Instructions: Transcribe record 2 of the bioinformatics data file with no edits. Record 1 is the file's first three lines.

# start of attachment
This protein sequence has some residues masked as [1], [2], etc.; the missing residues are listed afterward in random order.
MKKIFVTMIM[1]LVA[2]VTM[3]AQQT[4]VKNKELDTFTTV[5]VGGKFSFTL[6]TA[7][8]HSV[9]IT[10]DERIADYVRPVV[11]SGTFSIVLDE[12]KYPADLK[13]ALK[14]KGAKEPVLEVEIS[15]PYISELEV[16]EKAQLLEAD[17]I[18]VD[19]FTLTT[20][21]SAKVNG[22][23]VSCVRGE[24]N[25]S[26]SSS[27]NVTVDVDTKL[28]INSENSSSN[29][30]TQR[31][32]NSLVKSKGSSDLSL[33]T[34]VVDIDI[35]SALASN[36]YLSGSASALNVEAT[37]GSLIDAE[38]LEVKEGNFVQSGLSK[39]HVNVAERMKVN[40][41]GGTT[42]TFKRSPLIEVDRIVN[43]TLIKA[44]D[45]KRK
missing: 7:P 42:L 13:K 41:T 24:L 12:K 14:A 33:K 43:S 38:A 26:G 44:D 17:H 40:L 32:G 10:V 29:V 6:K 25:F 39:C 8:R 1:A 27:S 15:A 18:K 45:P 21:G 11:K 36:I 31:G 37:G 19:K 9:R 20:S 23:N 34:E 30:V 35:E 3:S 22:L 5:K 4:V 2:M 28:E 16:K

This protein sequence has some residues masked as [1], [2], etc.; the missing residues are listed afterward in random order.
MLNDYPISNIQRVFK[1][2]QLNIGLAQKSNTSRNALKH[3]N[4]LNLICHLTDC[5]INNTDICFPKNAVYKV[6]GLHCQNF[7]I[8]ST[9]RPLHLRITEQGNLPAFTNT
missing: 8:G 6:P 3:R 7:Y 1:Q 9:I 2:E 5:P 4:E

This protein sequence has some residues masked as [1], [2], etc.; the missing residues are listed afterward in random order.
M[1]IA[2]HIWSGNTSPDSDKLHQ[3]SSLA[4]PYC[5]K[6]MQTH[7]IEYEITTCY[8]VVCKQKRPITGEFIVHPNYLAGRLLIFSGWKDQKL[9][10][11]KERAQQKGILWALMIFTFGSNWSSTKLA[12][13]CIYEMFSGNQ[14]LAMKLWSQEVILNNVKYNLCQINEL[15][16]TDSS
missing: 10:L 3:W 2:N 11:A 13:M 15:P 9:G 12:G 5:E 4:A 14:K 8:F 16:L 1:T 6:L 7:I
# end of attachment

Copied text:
This protein sequence has some residues masked as [1], [2], etc.; the missing residues are listed afterward in random order.
MLNDYPISNIQRVFK[1][2]QLNIGLAQKSNTSRNALKH[3]N[4]LNLICHLTDC[5]INNTDICFPKNAVYKV[6]GLHCQNF[7]I[8]ST[9]RPLHLRITEQGNLPAFTNT
missing: 8:G 6:P 3:R 7:Y 1:Q 9:I 2:E 5:P 4:E